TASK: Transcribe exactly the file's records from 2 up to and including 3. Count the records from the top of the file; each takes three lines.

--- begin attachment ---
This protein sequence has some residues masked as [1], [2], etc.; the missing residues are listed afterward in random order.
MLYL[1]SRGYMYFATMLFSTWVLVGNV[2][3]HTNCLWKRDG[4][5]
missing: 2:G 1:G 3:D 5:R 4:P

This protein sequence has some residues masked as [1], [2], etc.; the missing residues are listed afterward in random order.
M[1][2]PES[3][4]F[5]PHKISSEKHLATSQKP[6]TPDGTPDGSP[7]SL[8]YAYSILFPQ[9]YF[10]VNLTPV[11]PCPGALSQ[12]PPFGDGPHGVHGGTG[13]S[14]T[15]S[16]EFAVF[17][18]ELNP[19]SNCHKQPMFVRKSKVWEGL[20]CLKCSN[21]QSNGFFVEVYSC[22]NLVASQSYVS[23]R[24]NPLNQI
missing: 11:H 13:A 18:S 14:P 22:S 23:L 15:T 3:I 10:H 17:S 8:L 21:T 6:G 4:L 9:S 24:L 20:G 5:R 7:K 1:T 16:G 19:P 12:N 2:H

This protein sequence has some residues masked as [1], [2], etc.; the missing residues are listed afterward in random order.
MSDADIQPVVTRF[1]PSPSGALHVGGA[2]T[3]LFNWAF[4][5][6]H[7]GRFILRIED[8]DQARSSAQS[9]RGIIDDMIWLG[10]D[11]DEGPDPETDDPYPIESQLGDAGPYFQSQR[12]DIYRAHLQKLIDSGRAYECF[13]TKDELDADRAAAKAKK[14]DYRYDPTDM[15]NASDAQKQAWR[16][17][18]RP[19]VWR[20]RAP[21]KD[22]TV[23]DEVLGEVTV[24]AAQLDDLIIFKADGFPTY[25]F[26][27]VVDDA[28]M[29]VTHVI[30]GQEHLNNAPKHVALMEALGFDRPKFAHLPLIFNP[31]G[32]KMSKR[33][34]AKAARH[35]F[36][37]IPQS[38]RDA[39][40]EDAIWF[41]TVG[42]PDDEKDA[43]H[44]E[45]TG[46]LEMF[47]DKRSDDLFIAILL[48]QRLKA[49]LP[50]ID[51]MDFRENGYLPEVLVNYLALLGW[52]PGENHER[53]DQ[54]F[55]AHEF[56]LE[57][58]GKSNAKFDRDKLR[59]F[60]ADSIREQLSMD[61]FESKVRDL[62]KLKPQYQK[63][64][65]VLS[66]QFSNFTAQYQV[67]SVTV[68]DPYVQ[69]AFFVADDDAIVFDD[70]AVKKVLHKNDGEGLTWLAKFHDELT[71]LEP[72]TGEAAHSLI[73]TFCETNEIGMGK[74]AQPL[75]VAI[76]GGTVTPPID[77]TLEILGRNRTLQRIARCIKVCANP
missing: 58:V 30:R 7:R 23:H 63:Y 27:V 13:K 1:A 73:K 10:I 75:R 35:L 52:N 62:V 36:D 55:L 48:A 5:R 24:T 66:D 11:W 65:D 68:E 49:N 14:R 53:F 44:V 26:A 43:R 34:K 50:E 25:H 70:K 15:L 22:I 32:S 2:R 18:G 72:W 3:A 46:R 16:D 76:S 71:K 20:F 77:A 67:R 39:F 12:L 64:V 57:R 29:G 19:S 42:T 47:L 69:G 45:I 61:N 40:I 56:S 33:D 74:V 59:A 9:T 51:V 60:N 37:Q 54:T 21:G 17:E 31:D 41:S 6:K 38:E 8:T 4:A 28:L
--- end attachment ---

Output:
This protein sequence has some residues masked as [1], [2], etc.; the missing residues are listed afterward in random order.
M[1][2]PES[3][4]F[5]PHKISSEKHLATSQKP[6]TPDGTPDGSP[7]SL[8]YAYSILFPQ[9]YF[10]VNLTPV[11]PCPGALSQ[12]PPFGDGPHGVHGGTG[13]S[14]T[15]S[16]EFAVF[17][18]ELNP[19]SNCHKQPMFVRKSKVWEGL[20]CLKCSN[21]QSNGFFVEVYSC[22]NLVASQSYVS[23]R[24]NPLNQI
missing: 11:H 13:A 18:S 14:P 22:S 23:L 15:T 3:I 10:H 17:S 8:L 21:T 6:G 4:L 9:S 24:L 20:G 5:R 7:K 1:T 16:G 19:P 12:N 2:H

This protein sequence has some residues masked as [1], [2], etc.; the missing residues are listed afterward in random order.
MSDADIQPVVTRF[1]PSPSGALHVGGA[2]T[3]LFNWAF[4][5][6]H[7]GRFILRIED[8]DQARSSAQS[9]RGIIDDMIWLG[10]D[11]DEGPDPETDDPYPIESQLGDAGPYFQSQR[12]DIYRAHLQKLIDSGRAYECF[13]TKDELDADRAAAKAKK[14]DYRYDPTDM[15]NASDAQKQAWR[16][17][18]RP[19]VWR[20]RAP[21]KD[22]TV[23]DEVLGEVTV[24]AAQLDDLIIFKADGFPTY[25]F[26][27]VVDDA[28]M[29]VTHVI[30]GQEHLNNAPKHVALMEALGFDRPKFAHLPLIFNP[31]G[32]KMSKR[33][34]AKAARH[35]F[36][37]IPQS[38]RDA[39][40]EDAIWF[41]TVG[42]PDDEKDA[43]H[44]E[45]TG[46]LEMF[47]DKRSDDLFIAILL[48]QRLKA[49]LP[50]ID[51]MDFRENGYLPEVLVNYLALLGW[52]PGENHER[53]DQ[54]F[55]AHEF[56]LE[57][58]GKSNAKFDRDKLR[59]F[60]ADSIREQLSMD[61]FESKVRDL[62]KLKPQYQK[63][64][65]VLS[66]QFSNFTAQYQV[67]SVTV[68]DPYVQ[69]AFFVADDDAIVFDD[70]AVKKVLHKNDGEGLTWLAKFHDELT[71]LEP[72]TGEAAHSLI[73]TFCETNEIGMGK[74]AQPL[75]VAI[76]GGTVTPPID[77]TLEILGRNRTLQRIARCIKVCANP
missing: 58:V 30:R 7:R 23:H 63:Y 27:V 13:K 1:A 73:K 10:I 75:R 35:L 52:N 62:V 36:D 55:L 48:A 5:R 24:T 66:D 11:W 65:D 68:E 49:N 14:R 53:F 44:V 26:A 43:R 34:K 50:E 25:H 70:K 15:L 22:I 32:S 2:R 18:G 72:W 3:A 46:R 16:D 76:S 71:K 20:F 77:A 67:R 39:F 12:L 64:V 57:R 29:G 19:S 42:T 47:L 69:G 45:I 61:N 40:I 56:S 33:D 74:V 59:A 9:T 51:V 60:N 37:Q 54:T 21:G 17:E 31:D 41:S 6:K 38:E 8:T 4:A 28:L